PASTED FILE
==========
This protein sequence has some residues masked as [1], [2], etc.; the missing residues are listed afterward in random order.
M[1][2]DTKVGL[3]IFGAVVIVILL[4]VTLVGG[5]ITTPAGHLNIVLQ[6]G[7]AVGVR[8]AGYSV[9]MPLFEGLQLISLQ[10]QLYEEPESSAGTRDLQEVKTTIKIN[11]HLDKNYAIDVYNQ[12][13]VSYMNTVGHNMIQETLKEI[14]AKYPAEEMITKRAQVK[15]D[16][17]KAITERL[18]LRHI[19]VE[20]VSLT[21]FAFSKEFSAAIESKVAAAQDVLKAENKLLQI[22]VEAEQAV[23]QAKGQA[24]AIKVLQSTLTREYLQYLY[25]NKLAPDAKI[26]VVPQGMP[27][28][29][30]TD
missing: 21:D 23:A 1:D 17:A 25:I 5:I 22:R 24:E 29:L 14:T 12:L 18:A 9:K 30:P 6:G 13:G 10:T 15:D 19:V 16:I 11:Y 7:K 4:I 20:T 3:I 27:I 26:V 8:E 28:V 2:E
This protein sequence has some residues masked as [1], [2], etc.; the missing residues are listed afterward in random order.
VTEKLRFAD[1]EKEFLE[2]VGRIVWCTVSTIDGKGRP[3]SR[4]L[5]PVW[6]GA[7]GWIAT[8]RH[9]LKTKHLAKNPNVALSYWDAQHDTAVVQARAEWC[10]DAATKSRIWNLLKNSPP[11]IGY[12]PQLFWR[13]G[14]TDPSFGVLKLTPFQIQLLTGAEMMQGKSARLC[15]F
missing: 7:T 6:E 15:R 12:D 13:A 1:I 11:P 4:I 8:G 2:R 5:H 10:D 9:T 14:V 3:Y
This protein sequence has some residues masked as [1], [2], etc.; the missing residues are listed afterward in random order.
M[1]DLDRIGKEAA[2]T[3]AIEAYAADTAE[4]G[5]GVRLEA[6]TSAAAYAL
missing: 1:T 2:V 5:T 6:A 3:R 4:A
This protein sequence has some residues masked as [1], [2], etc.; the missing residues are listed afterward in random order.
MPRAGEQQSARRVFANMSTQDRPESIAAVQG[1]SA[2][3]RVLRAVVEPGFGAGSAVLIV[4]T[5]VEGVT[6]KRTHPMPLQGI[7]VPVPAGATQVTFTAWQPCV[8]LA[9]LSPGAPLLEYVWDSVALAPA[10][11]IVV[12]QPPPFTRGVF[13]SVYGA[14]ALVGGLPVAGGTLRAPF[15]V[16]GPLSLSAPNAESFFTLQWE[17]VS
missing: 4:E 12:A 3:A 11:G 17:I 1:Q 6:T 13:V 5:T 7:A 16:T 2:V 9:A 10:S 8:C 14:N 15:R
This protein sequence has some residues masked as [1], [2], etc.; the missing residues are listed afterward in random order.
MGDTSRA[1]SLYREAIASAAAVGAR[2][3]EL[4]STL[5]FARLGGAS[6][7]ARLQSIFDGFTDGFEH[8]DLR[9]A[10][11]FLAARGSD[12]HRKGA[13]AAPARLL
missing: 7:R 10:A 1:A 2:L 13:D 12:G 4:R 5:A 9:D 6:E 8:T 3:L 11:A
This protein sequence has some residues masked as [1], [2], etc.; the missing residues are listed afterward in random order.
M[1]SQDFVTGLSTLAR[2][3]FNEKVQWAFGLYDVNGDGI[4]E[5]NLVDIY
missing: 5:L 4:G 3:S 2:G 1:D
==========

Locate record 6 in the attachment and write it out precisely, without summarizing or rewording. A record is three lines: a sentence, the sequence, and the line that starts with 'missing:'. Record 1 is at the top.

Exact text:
This protein sequence has some residues masked as [1], [2], etc.; the missing residues are listed afterward in random order.
M[1]SQDFVTGLSTLAR[2][3]FNEKVQWAFGLYDVNGDGI[4]E[5]NLVDIY
missing: 5:L 4:G 3:S 2:G 1:D